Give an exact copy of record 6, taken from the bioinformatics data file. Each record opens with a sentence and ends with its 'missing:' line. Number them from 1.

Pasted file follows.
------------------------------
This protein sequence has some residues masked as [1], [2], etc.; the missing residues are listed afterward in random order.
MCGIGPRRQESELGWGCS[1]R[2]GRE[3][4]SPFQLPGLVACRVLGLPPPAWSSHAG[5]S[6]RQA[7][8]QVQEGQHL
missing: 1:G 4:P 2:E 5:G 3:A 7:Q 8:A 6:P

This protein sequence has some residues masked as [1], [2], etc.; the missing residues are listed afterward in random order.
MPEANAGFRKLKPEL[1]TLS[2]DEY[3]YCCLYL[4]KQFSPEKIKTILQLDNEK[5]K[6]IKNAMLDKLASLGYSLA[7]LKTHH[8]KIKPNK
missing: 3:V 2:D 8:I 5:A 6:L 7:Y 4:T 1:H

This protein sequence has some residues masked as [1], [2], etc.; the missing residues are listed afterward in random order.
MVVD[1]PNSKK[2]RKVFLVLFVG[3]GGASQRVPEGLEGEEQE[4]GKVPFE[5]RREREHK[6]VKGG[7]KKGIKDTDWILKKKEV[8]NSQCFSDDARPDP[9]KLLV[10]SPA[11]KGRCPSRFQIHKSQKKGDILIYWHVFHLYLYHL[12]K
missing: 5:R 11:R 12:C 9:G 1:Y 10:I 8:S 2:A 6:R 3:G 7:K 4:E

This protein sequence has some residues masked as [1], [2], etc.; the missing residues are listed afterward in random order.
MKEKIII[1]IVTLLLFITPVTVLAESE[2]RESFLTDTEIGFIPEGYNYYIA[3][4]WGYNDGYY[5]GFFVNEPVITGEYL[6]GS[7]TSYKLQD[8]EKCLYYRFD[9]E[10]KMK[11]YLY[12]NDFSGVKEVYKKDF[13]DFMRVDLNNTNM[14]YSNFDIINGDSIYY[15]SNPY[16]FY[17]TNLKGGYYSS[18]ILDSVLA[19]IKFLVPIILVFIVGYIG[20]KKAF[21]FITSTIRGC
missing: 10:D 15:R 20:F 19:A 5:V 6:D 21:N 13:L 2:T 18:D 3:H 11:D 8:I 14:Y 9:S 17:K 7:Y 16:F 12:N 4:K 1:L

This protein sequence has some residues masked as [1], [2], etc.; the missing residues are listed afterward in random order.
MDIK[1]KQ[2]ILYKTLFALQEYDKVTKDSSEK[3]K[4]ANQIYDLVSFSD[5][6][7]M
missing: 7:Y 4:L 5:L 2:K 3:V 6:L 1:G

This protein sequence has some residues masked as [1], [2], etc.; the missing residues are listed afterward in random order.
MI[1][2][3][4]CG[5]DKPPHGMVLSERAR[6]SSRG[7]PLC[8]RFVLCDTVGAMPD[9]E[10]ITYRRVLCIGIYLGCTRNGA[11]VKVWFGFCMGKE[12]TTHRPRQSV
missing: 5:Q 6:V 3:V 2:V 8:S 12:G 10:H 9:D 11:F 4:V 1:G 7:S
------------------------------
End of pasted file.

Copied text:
This protein sequence has some residues masked as [1], [2], etc.; the missing residues are listed afterward in random order.
MI[1][2][3][4]CG[5]DKPPHGMVLSERAR[6]SSRG[7]PLC[8]RFVLCDTVGAMPD[9]E[10]ITYRRVLCIGIYLGCTRNGA[11]VKVWFGFCMGKE[12]TTHRPRQSV
missing: 5:Q 6:V 3:V 2:V 8:S 12:G 10:H 9:D 11:F 4:V 1:G 7:S